Of Daisy, his chillingly prescient political play, Sean Devine says, “The [Daisy] commercial played only once. And we’re still talking about it.” I venture to say, we’re now living it. I hope you’re sitting on the edge of your seat by now, wondering exactly who is Daisy and why are we saying this about her?
Actually, the International City Theatre’s streaming presentation is not so much about “her” as it is a meticulously researched and well-presented digital performance detailing the origins of the type of political manipulation evident in the very political ads we’re deluged with every day.
What seems normal to us today was not the case when Lyndon Johnson, after John F. Kennedy’s assassination, ran for the presidency against Barry Goldwater, an off-the-wall extremist. Both were running predictable campaigns, when LBJ operative, Clifford (Phillip J. Lewis), enlists Doyle, Dane, Birnbach ad agency to craft LBJ’s message. The lone female, fictional Louise Brown (Erin Anne Williams), proposes a TV ad based on the work of an obscure sound mixer, Tony Schwartz (David Nevell), who had developed a chilling radio ad playing on the fear of nuclear war some years earlier. Now infamous in 2020, the ad featured a young girl standing in a field, plucking petals off a daisy as she counts each petal, juxtaposed with a nuclear count-down and explosion.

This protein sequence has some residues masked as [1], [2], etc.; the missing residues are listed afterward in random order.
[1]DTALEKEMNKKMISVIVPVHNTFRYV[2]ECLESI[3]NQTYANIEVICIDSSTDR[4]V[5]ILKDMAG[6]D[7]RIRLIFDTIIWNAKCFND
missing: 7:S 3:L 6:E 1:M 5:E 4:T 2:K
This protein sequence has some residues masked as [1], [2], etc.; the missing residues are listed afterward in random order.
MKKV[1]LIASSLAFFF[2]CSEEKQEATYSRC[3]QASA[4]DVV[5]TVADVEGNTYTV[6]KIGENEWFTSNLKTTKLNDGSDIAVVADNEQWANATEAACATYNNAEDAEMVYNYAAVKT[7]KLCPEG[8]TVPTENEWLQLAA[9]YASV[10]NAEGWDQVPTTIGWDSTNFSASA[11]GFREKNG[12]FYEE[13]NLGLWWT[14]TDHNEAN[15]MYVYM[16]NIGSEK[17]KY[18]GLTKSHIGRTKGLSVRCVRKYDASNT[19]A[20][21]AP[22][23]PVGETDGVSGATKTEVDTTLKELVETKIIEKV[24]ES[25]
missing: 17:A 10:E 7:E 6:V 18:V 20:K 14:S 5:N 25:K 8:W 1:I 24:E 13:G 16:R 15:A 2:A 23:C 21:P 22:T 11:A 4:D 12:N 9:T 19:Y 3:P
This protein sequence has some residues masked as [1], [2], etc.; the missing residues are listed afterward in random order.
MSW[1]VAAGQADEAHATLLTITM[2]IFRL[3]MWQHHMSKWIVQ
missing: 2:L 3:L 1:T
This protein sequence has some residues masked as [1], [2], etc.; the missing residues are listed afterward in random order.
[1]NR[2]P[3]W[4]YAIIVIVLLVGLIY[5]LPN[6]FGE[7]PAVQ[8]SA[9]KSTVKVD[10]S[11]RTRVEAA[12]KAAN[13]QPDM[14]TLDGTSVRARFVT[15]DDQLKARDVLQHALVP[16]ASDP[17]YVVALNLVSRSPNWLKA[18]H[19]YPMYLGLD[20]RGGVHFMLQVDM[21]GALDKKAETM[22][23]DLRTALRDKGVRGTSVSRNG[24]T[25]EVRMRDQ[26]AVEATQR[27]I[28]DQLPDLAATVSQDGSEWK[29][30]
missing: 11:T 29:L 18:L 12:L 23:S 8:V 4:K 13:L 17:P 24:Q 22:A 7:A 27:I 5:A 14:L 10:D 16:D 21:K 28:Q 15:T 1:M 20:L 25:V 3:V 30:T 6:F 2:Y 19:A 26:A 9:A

Devine’s playmaking moves the action from scene to scene, building tension and momentum toward LBJ’s pending election. Lacking the immediacy of the stage, each scene takes on a bit of sameness as the play builds to an historically necessary conclusion.
However, Act Two brings the characters more into focus, with the spotlight settling on Brown, who turns out not to be the upstanding Girl Scout she presents. Far be it for me to reveal any of the revelations; suffice it to say that there’s dirt under those fingernails. The result is clear as day – Daisy is a commercial that promotes fear. As Bill Birnback of DDB says, “It’s easier to provoke voters than educate them.”
Are you sitting up yet? While advertising has evolved from the 60s, basic attitudes have not. Problems of illegitimate speech have become so rampant on the internet that push-back has finally begun. It’s high time we had this cogently written, well-crafted production, even though we can’t celebrate it together.
To view Daisy, go to https://www.virtualvenuetheatricals.com/internationalcitytheatre. Available through November 7th, 2020. Tickets: $20.00.